Former Vermont Gov. Peter Shumlin, who backed Hillary Clinton for president in 2016, is again rooting against his home-state senator, Bernie Sanders, this time endorsing Joe Biden, who swung through the Green Mountain State on Saturday for private fundraiser in Norwich.
Shumlin introduced the former vice president to a group of about 70 people who attended the event hosted by longtime Democratic Party contributors Jane and Bill Stetson, according to a pool report from Madeleine Rivera of Fox News.
“Of all the people I’ve worked with, Joe Biden stands out to me,” Shumlin said. “He’s the one that can actually bring people together to make things happen.”
Shumlin also brought up Biden’s run for Senate in 1972. “This is mostly from Wikipedia. But, most of it is true. He had no money and had virtually no chance of winning,” he said.
When Biden addressed the donors, he made the case that he is the most electable candidate in the political climate that President Donald Trump has created.
“What we need the most now is someone who can step up on day one and begin to unite the country again by not engaging in politics of attack as it relates to other people’s motives,” Biden said.
Shumlin’s endorsement of Biden comes after Sen. Bernie Sanders, I-Vt., has received support from a number of prominent Progressive and Democratic public officials in the state — including Attorney General TJ Donovan, Senate leader Tim Ashe, Treasurer Beth Pearce and Lt. Gov. David Zuckerman. Ashe and Zuckerman previously worked for the senator.
Shumlin’s decision to endorse Biden comes despite their markedly different views on health care policy, one of the signature issues of the 2020 campaign.
Shumlin, like Sanders, has long been a proponent of single-payer, government-run health care. Biden has said that system is not viable while advocating for adding a public option onto the Affordable Care Act, commonly known as ObamaCare.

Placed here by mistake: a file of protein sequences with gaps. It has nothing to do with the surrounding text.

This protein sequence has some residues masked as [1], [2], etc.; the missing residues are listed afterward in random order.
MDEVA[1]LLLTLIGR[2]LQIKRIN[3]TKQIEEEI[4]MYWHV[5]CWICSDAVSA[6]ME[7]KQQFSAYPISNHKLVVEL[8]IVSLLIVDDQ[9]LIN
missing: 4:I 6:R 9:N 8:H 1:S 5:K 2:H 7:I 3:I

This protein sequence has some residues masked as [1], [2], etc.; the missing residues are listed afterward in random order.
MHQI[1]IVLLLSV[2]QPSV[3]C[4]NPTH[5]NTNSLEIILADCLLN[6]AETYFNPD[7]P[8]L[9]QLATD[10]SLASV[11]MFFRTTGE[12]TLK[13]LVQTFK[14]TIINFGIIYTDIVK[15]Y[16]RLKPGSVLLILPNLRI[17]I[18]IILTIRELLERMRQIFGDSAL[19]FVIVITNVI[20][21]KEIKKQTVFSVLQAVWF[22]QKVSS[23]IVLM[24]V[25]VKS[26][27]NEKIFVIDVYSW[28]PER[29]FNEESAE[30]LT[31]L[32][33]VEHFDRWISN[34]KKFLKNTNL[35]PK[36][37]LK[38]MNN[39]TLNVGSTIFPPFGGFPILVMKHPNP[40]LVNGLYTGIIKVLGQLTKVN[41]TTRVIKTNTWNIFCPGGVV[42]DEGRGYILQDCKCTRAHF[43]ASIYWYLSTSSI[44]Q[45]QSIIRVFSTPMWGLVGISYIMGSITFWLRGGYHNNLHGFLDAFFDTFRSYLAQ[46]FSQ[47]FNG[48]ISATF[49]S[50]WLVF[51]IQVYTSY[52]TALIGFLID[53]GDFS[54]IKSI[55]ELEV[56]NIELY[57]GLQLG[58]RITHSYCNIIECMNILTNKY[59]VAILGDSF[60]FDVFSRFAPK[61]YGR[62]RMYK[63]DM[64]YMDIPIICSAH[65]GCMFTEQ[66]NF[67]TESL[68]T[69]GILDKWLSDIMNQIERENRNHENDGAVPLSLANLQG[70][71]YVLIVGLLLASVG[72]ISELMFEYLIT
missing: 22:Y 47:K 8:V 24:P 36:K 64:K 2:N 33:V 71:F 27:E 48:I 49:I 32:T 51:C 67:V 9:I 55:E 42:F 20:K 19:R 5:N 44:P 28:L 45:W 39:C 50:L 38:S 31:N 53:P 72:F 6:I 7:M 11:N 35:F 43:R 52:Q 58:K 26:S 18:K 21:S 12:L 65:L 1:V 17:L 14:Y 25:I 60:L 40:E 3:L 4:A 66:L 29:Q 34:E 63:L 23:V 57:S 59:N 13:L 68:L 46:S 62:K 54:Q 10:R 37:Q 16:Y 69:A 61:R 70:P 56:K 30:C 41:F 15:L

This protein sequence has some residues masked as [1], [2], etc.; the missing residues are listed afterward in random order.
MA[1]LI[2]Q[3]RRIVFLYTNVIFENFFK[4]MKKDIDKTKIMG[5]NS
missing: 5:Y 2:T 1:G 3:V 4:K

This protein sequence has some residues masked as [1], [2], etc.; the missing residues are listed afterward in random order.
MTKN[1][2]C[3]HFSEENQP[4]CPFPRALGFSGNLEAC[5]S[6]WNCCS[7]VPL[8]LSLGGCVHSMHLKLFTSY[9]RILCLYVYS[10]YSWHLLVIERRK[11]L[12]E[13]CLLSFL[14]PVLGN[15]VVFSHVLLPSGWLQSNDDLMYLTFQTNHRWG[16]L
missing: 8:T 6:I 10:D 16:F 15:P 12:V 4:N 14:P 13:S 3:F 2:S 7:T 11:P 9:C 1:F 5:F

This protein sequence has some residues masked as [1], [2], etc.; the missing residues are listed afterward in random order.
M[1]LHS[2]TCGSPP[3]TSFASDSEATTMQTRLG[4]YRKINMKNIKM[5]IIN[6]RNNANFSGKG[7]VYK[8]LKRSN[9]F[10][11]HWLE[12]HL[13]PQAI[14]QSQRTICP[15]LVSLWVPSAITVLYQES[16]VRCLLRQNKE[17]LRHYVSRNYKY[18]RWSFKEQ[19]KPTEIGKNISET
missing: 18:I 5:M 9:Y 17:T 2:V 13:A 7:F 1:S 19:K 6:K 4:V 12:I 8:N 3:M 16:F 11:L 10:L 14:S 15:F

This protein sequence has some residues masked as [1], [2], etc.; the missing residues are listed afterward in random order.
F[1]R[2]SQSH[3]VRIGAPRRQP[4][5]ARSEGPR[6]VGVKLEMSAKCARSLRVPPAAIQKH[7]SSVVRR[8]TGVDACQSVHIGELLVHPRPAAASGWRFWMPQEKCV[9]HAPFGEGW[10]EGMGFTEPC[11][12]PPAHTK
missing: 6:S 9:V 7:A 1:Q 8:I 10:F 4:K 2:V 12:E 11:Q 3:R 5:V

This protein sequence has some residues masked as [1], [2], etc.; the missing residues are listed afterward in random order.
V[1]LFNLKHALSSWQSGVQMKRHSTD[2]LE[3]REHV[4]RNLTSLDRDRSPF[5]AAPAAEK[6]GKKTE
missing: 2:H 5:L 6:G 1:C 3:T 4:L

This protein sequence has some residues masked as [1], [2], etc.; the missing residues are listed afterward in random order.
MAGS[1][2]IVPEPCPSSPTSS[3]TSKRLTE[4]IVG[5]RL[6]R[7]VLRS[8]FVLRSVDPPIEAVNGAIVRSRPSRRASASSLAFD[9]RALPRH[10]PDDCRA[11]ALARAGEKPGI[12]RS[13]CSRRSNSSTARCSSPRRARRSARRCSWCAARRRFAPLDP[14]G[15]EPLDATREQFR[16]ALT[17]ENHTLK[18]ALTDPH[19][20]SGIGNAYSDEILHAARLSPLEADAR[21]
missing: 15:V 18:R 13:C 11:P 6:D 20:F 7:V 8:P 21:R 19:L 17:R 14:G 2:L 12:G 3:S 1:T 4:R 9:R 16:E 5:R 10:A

Shumlin did not respond to multiple requests for comment Monday. He is currently lecturing about his experiences as governor as a fellow at Harvard University’s T.H. Chan School of Public Health.
During the 2016 presidential election, Shumlin endorsed former Secretary of State Hillary Clinton as she ran against Sanders for the Democratic nominee.
The relationship between Shumlin, who served as governor from 2010 to 2016, and Biden dates back a decade, when the former vice president came to Vermont to campaign for the Brattleboro native as he was running for his first term.
In 2016, Shumlin also attended a Biden event to accelerate cancer research, which was hosted by the University of Vermont.
Biden, who remains a top-tier candidate in the Democratic field for president, has struggled to match the small-donor fundraising pace of Sanders and Sen. Elizabeth Warren, D-Mass., and has turned to his formidable network of big-money donors to keep up.
At the end of the third quarter, Biden raised $15.7 million, but only had $9 million cash on hand. During the same timeframe, Sanders brought in $25 million in contributions and currently has $33.7 million in cash on hand. Warren brought in $24.7 million while maintaining $25.7 million in available funds.
Biden, who earlier this year pledged not to form a super PAC, made an about-face last month and said he was not opposed to utilizing the organizations, which allow individuals and corporations to spend unlimited amounts of money on a candidate.
Days after Biden opened the door for PAC help, the Unite the Country PAC was started by Larry Rasky, a former Biden staffer, CNN reported.
On Saturday, the price of attendance at the Stetsons’ home began at $500 and people were encouraged to pay $2,800 — the legal maximum campaign contribution — and “bundle” $5,000 donations for Biden.
In mid-October, the Biden campaign announced the former vice president would be visiting Vermont, but did not release any details the trip other than it would be on Nov. 9.
Last week, the campaign sent out an updated itinerary for Biden with stops throughout New Hampshire — including Concord, Claremont, New London and Lebanon — but no mention of his visit to Vermont.
In late October, Jane Stetson started reaching out to possible contributors asking them to attend the private fundraiser, located at their home just minutes across the Connecticut River from the Granite State.
Stetson has known Biden for years, dating back to her work as national finance chair for the Democratic National Committee from 2009 to 2013, when Biden was vice president.
The Stetsons are also active in local and national nonprofit groups working on issues relating to community health, education and the environment, while giving Democratic Party causes hundreds of thousands of dollars over the years.
“Joe Biden is a pragmatic choice,” said Jane Stetson in an interview last month. “He will stabilize us. I am a progressive person, but I don’t feel like this is the time for a whole new political system.”
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